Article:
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Retirement projection spreadsheet

September 11th, 2006 at 04:13 am

I've gone and made a spreadsheet projecting my retirement fund from now until 2049, which is when I'm 65.

Voila! (Link must be opened in Firefox 1.5+ or Internet Explorer 6.)

I'm assuming an average annual rate of return of 8%.

I plan on maxing out my Roth IRA every year until I retire, including my grad school years, if they come to be. I know max contributions will rise, but I just kept it at $4000/year since I don't know when it'll rise, or what it'll rise to.

I also plan on contributing $10K/year to my 403(b) for the next two years, and $15K/year for the following two years, and then stopping (for grad school?). I don't pick it back up at all in this set of projections, although I probably will in reality.

At the end of 2049, I will have earned $1.88 million tax-free dollars from my Roth from an input of $184,377.96.

I will have over $900.000 in my 403(b) from a total input of less than $35K.

The net worth of my retirement fund at 2049 will be $2.79 million.

Someone please pinch me? EEK!

4 Responses to “Retirement projection spreadsheet”

  1. Dido Says:

    Part of the link seems to be missing, mimi; I just get linked to the Google Spreadsheet page in general.

    You don't really want that pinch, do you? But if you're a glutton, use those time value of money equations and make your assumption about inflation (3-4% is typical). You'll still have a tidy nest egg, and you'll still have your 2.79 million dollars, but it will feel like substantially less once you account for inflation.

  2. baselle Says:

    Fun! Looks good.

    Self Pinch. "Past performance does not predict future results." Who knows if you'll get 8%, who knows what's going to happen in your life, who knows what's going to happen to the US economy...

  3. amberfocus Says:

    Dido: What browser are you using? Google Spreadsheets currently only supports Firefox and IE. So Opera and Safari users can't view it.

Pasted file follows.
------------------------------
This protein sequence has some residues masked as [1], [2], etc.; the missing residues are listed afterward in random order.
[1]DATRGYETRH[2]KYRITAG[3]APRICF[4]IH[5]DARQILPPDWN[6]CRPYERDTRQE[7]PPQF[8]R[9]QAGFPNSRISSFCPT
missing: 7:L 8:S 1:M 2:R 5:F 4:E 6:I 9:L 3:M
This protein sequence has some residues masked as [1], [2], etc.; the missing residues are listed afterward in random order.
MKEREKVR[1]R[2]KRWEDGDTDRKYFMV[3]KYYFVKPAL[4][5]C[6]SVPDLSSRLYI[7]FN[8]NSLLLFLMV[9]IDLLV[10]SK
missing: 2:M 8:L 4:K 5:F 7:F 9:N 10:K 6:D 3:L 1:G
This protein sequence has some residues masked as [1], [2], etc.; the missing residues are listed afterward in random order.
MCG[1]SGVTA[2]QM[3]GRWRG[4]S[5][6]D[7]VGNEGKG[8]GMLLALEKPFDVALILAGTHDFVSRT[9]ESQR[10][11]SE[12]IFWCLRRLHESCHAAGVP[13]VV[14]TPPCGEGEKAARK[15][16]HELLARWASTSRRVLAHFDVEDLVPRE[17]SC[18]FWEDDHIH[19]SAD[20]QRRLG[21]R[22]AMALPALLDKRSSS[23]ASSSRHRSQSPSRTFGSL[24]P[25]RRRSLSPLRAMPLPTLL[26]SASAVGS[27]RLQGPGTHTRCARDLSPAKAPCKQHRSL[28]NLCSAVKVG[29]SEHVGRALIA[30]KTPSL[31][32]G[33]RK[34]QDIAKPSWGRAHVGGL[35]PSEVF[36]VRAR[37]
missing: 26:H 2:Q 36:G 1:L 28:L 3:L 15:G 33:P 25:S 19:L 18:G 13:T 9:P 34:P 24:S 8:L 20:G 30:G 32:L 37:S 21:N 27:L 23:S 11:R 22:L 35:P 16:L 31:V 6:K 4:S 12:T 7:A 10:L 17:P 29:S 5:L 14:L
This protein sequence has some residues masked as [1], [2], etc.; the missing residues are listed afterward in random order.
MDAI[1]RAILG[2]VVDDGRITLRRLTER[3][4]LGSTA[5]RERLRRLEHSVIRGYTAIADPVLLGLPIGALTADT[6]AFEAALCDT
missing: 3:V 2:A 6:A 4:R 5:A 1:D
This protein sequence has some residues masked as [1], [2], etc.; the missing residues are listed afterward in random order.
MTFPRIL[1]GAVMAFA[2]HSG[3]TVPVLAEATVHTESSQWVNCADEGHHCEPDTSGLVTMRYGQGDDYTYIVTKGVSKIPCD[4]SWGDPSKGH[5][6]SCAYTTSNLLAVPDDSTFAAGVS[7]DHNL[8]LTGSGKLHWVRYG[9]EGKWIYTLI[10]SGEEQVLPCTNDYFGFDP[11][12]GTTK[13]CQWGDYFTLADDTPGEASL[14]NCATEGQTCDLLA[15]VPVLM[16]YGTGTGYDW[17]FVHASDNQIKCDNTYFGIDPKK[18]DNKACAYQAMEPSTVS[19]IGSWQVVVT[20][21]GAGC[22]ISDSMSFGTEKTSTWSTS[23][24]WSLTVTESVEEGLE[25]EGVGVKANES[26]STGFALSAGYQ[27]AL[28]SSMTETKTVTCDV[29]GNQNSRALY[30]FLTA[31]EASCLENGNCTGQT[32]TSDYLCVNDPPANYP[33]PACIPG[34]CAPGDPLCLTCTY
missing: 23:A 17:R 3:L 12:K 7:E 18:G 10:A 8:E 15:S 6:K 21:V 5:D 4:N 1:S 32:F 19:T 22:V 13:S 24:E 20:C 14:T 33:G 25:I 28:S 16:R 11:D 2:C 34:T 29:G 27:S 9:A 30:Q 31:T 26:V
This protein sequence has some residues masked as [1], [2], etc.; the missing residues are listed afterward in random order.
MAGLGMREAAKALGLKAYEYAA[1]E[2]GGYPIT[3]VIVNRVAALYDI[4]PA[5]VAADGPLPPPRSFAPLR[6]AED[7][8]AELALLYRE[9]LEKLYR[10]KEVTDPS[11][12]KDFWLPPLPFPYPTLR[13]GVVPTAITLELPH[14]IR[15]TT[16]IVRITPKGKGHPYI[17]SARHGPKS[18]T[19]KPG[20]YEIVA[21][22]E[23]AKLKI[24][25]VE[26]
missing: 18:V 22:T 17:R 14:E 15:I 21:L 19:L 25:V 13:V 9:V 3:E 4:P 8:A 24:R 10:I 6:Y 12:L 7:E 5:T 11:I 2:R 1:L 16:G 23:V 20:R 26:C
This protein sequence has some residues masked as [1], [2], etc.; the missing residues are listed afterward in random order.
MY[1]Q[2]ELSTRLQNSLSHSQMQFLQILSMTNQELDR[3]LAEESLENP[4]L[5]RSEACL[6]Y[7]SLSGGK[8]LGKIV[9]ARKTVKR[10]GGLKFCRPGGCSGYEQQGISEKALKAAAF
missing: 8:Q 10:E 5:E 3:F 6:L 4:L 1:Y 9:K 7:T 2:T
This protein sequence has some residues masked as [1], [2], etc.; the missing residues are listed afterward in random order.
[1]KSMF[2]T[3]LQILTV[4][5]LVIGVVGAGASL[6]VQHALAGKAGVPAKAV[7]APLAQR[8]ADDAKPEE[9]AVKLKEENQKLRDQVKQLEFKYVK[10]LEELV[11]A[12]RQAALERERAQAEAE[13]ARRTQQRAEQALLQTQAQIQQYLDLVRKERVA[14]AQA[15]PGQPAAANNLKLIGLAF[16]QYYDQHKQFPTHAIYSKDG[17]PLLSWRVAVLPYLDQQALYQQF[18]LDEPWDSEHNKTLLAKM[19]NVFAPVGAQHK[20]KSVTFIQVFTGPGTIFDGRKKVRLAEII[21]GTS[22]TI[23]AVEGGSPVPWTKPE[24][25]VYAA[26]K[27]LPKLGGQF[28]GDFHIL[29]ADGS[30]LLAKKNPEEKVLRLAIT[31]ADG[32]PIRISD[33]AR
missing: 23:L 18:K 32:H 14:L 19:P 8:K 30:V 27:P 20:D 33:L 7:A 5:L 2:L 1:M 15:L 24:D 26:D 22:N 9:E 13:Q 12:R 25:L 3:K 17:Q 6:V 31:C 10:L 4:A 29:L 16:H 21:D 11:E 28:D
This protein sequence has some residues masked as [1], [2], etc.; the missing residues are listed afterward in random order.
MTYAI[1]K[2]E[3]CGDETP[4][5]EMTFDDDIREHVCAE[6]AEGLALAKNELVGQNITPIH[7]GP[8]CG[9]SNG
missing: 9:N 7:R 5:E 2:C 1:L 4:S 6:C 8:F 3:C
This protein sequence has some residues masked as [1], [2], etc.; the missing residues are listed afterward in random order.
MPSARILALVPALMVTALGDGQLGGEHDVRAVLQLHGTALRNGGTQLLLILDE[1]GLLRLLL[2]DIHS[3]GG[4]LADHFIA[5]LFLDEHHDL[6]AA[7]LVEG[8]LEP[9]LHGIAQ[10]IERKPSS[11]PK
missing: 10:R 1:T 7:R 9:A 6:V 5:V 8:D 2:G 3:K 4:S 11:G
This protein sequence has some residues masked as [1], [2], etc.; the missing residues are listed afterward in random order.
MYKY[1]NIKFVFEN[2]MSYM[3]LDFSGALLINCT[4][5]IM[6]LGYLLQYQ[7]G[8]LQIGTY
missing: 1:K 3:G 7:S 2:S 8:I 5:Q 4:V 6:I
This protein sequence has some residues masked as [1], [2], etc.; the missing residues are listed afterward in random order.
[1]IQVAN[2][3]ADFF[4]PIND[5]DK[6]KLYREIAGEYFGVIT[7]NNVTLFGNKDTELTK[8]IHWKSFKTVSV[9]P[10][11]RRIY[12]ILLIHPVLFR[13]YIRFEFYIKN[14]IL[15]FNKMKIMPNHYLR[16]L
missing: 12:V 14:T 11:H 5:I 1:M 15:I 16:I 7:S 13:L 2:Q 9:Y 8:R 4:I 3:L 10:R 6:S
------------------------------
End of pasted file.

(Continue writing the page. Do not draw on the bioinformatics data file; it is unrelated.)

Here is the calculation of what $2.79 million would be worth now, assuming an annual inflation rate of 3.5%:

    PV = FV * (1 + i) ^ (-n)
    = $2791750.52 (1 + 0.035) ^ (-44)
    = $614,470.751

    Okay, now that's kind of depressing. But I'm underestimating just about everything--the rate of return, the compounding frequency (I'm using monthly compounding when it's probably closer to daily), and even the contributions.

    I'll add an extra column that adjusts for inflation for the net output. I wonder what it'll take to actually grow an inflation-adjusted $2 million.

    baselle: Yes, people keep pointing out that I might die before I get to cash in on retirement, therefore investing is a bad idea. I kind of prefer to assume that I'll live, however. To a ripe old age, even. Call me an optimist! Smile
    You can't predict the future. You can only plan to the best of your current knowledge and abilities, right?

    ~mimi

  4. Dido Says:

    That way of making the link works better, thanks.

    While an inflation-adjusted 2 million would be nice, you don't really need it. If you have 2.79 million and by that time have moved it over largely to conservative investments--say ones that bring in 5%/year--the interest on those is $139,500--the equivalent of $31,789/year today, WITHOUT even touching your principal. So you should be able to live a modest life style without even touching the principal, and a nice one if you draw down a bit (the conservative estimate for drawing down your retirement funds to make them last your entire lifetime is a withdrawal rate of 4%/year, or 111,600, the equivalent of another 25,423 today. So you should expect to have the equivalent of 57,212/year in today's dollars to live off of then--not rich but certainly enough to enjoy life!

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